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The Persian Conversion: New rules for doing business in Iran

February 2016 International Trade Bulletin 3 minute read

Introduction

On Friday, February 5, 2016, the Government of Canada made significant amendments to the Special Economic Measures (Iran) Regulations[1] and the Regulations Implementing the United Nations Resolutions on Iran,[2] (collectively, the “Amendments”) removing numerous barriers to trade and investment with Iran. These changes were made in response to Iran’s fulfilment of its pledge to roll back its nuclear program under the Joint Comprehensive Plan of Action (JCPOA), enacted by the United Nations Security Council in July 2015.[3] Sanctions that restrict Iran’s access to “sensitive” goods, namely those that may contribute to nuclear proliferation and the development of ballistic missiles, remain in force.

Background

Canada first enacted sanctions against Iran in February 2007 under the United Nations Act to implement the sanctions imposed by the Security Counsel after Iran failed to meet the requirements of the International Atomic Energy Agency (IAEA) regarding its nuclear program. In July 2010, Canada enacted additional sanctions against Iran under the Special Economic Measures Act (SEMA). These sanctions grew increasingly restrictive, culminating in a blanket prohibition on all exports to and from Iran, and on financial transactions (subject to certain exceptions).

On July 14, 2015, the P5+1 (the five permanent members of the Security Counsel – China, France, Russia, United Kingdom, United States – plus Germany) and the European Union concluded the JCPOA with Iran.[4] Under the JCPOA, Iran agreed to roll back its nuclear program and subject it to substantial and continuous international inspection. On January 16, 2016, referred to as “Implementation Day,” the IAEA confirmed that Iran had fulfilled its commitments under the JCPOA. The UN, the US and the EU responded by immediately lifting significant sanctions against Iran. Meanwhile, Canada’s sanctions against Iran remained unchanged, leading to complaints from the Canadian business community that Canadian companies were being left behind while other countries’ industries gained access to the Iranian market.[5]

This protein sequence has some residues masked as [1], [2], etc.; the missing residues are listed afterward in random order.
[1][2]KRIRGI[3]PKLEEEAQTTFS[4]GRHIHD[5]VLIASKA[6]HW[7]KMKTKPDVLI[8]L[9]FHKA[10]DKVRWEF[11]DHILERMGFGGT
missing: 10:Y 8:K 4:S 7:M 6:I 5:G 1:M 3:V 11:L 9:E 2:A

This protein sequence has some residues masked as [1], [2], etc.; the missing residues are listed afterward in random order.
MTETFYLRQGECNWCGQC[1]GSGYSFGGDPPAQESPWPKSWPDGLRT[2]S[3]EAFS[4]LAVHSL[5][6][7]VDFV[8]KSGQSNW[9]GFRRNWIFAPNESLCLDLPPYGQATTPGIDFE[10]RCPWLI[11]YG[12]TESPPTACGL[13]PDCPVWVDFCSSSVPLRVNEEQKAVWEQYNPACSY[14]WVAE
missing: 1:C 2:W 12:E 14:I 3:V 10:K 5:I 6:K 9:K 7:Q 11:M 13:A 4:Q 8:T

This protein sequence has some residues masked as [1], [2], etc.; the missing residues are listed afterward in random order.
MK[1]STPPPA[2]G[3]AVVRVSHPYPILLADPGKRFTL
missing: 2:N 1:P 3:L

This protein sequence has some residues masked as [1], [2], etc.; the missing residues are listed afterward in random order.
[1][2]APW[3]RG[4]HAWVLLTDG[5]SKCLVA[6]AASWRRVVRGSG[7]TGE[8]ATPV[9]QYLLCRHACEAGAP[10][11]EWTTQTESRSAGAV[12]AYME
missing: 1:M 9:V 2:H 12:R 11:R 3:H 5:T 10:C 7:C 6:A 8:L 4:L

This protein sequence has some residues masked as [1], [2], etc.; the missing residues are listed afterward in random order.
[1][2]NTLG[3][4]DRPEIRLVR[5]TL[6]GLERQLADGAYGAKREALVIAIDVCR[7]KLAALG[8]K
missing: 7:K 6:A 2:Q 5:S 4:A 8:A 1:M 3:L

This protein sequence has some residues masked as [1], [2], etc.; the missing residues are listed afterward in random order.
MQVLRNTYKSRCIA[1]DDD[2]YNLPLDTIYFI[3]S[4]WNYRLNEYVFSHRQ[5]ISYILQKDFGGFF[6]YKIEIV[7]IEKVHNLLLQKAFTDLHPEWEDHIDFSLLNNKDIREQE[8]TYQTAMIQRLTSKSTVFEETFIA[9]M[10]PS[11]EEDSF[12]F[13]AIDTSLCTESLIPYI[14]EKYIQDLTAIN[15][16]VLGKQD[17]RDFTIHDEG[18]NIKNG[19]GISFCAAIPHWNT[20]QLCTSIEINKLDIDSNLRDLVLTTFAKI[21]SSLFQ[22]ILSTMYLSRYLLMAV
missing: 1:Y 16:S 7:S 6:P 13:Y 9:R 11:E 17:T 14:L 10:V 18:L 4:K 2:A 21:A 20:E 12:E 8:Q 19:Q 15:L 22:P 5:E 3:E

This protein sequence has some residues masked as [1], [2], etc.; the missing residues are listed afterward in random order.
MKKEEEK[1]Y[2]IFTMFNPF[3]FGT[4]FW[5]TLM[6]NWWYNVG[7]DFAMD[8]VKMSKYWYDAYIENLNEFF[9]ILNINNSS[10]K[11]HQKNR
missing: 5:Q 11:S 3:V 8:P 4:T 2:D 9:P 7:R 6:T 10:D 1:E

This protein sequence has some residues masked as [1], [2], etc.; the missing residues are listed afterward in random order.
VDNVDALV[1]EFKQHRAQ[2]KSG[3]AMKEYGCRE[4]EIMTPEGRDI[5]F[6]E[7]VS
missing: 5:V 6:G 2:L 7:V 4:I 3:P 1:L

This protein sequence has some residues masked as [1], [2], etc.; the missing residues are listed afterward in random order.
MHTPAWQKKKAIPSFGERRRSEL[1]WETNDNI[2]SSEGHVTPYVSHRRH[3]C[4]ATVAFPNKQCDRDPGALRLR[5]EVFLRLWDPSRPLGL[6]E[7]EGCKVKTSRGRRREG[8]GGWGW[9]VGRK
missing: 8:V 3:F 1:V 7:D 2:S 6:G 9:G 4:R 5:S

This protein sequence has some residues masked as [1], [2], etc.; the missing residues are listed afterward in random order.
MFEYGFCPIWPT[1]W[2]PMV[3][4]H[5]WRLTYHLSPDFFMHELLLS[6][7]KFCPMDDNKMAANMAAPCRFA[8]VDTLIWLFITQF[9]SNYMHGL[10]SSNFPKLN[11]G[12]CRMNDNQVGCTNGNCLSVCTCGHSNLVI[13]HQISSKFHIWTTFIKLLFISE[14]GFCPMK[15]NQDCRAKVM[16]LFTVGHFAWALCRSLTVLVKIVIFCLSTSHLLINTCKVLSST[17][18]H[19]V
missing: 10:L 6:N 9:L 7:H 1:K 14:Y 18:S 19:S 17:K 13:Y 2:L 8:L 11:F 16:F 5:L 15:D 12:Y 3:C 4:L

Lifting of Sanctions

On February 5, 2016, Canada joined other nations in lifting many of the sanctions against Iran, including:

  • Broad prohibition on imports to and exports from Iran (prohibitions remain relating to sensitive goods);
  • Prohibitions on the transfer, provision, or communication of  certain oil & gas and arms-related technical data to Iran (prohibitions remain relating to sensitive technical data);
  • Prohibition on making investments in entities in Iran;
  • Prohibition on providing or acquiring financial services for or from any person in Iran; and
  • Prohibitions related to the provision of services to certain Iranian vessels.[6]

The Amendments also modified the list of individuals and entities considered “designated persons” under the SEMA sanctions. This list represents the individuals and entities of most concern to Canada relating to the risk of nuclear proliferation and to Iran’s ballistic missile activities and with whom any transactions would continue to be prohibited.[7]

Companies wishing to do business in Iran should contact their legal advisors to ensure that sanctions no longer apply to their operations and to determine whether export permits might still be required.

Conclusion

Canada’s blanket prohibitions against trade and investment with Iran have been substantially lifted, with only focussed restrictions remaining, largely in respect of goods, services, and technologies considered “sensitive” from a security perspective. By opening access to a market of 80 million people, the Amendments will come as a welcome change for many industries in Canada.

by Geoffrey Kubrick, Jonathan O’Hara and Alexandra Smith

[1] Special Economic Measures (Iran) Regulations, SOR/2010-165.

[2] Regulations Implementing the United Nations Resolutions on Iran, SOR/2007-44.

[3] Global Affairs Canada, “Canadian Sanctions Related to Iran“.

[4] United Nations Security Council, “Resolution 2231 (2015)“, United Nations.

[5] Michelle Zilio, “Canadian exporters buoyed by reduction of sanctions against Iran“, The Globe and Mail (5 February 2016).

[6] Global Affairs Canada, “Canadian Sanctions Related to Iran“.

[7] Special Economic Measures (Iran) Regulations, SOR/2010-165, Schedule 1.

A Cautionary Note

The foregoing provides only an overview and does not constitute legal advice. Readers are cautioned against making any decisions based on this material alone. Rather, specific legal advice should be obtained.

© McMillan LLP 2016

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